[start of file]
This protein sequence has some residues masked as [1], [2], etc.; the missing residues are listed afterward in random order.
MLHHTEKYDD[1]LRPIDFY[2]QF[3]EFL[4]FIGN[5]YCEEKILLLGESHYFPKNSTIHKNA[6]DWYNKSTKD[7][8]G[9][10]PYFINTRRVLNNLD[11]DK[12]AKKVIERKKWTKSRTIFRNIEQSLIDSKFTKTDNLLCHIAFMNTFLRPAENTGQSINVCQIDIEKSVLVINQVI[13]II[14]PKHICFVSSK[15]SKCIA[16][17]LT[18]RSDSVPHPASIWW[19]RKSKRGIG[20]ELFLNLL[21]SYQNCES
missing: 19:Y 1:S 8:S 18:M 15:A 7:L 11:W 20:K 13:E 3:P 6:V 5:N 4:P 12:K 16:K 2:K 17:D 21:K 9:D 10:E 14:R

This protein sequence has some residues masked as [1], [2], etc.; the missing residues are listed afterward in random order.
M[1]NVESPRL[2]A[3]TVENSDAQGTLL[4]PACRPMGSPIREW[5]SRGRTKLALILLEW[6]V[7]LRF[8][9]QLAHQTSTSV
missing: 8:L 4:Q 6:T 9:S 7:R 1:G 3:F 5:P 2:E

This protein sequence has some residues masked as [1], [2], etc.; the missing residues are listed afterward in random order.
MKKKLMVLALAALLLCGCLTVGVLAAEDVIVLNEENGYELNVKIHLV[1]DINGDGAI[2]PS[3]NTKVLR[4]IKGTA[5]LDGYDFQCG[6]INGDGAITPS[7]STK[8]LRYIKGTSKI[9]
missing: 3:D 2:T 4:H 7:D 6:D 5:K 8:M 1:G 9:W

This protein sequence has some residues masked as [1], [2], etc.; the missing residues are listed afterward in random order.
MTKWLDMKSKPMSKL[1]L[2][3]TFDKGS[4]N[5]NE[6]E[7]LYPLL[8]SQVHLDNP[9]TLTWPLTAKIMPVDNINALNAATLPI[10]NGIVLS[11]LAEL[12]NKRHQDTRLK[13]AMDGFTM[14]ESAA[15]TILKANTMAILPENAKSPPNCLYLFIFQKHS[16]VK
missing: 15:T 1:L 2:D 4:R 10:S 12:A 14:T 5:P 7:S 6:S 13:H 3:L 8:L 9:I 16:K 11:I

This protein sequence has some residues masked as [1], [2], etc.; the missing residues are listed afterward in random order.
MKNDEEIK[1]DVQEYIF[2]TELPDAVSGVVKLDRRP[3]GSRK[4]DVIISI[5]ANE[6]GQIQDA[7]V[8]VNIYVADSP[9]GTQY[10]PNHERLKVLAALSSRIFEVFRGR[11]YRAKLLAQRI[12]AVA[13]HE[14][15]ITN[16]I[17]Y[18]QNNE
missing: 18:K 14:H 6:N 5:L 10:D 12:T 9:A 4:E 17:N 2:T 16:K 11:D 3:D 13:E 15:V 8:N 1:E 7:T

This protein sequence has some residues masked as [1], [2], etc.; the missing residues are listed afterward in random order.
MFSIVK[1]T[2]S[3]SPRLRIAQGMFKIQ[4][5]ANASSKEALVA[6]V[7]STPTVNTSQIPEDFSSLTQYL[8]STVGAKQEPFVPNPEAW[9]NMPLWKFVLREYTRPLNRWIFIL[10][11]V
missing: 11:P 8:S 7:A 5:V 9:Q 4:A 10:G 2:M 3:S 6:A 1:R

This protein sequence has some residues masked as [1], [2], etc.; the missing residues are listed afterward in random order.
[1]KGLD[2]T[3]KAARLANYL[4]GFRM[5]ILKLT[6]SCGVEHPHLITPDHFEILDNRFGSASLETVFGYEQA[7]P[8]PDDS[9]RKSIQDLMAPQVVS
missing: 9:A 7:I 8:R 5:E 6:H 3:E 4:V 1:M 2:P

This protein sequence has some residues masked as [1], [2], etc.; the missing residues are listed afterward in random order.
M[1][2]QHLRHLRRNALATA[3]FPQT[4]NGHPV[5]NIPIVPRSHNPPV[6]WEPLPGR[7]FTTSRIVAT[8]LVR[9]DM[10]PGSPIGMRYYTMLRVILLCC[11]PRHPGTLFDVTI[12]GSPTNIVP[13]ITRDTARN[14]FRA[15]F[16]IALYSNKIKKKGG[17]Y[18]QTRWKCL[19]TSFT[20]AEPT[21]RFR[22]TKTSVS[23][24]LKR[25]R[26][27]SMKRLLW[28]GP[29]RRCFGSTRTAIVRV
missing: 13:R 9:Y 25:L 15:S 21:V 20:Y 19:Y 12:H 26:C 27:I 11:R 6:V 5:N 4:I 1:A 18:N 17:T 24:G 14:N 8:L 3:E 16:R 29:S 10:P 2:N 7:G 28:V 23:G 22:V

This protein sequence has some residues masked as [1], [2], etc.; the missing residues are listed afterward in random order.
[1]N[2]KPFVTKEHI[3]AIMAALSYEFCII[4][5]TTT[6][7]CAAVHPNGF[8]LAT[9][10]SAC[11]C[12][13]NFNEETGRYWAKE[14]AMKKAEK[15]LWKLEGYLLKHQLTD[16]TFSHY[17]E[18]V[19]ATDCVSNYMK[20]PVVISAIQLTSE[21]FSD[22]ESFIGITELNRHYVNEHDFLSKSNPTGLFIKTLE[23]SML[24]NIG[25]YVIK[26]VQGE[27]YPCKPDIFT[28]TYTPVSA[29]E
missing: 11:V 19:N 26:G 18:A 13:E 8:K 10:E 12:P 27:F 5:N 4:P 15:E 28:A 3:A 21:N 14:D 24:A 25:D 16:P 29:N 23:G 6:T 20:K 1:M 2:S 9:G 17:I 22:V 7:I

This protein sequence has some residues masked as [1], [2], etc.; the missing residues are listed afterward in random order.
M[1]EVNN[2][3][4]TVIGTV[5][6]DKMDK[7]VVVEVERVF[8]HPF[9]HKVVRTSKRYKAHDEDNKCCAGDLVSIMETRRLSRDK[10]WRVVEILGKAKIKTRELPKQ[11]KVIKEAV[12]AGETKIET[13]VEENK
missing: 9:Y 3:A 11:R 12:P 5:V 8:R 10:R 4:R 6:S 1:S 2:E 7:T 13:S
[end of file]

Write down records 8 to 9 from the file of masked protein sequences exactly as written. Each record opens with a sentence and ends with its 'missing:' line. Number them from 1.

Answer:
This protein sequence has some residues masked as [1], [2], etc.; the missing residues are listed afterward in random order.
M[1][2]QHLRHLRRNALATA[3]FPQT[4]NGHPV[5]NIPIVPRSHNPPV[6]WEPLPGR[7]FTTSRIVAT[8]LVR[9]DM[10]PGSPIGMRYYTMLRVILLCC[11]PRHPGTLFDVTI[12]GSPTNIVP[13]ITRDTARN[14]FRA[15]F[16]IALYSNKIKKKGG[17]Y[18]QTRWKCL[19]TSFT[20]AEPT[21]RFR[22]TKTSVS[23][24]LKR[25]R[26][27]SMKRLLW[28]GP[29]RRCFGSTRTAIVRV
missing: 13:R 9:Y 25:L 15:S 21:V 20:Y 19:Y 12:H 26:C 27:I 11:R 6:V 5:N 4:I 1:A 18:N 17:T 24:G 14:N 8:L 3:E 16:R 29:S 10:P 2:N 7:G 28:V 23:G 22:V

This protein sequence has some residues masked as [1], [2], etc.; the missing residues are listed afterward in random order.
[1]N[2]KPFVTKEHI[3]AIMAALSYEFCII[4][5]TTT[6][7]CAAVHPNGF[8]LAT[9][10]SAC[11]C[12][13]NFNEETGRYWAKE[14]AMKKAEK[15]LWKLEGYLLKHQLTD[16]TFSHY[17]E[18]V[19]ATDCVSNYMK[20]PVVISAIQLTSE[21]FSD[22]ESFIGITELNRHYVNEHDFLSKSNPTGLFIKTLE[23]SML[24]NIG[25]YVIK[26]VQGE[27]YPCKPDIFT[28]TYTPVSA[29]E
missing: 11:V 19:N 26:G 18:A 13:E 8:K 10:E 12:P 27:F 5:N 4:P 15:E 28:A 3:A 21:N 14:D 24:A 25:D 16:P 29:N 23:G 6:T 20:K 1:M 2:S 9:G 17:I 22:V 7:I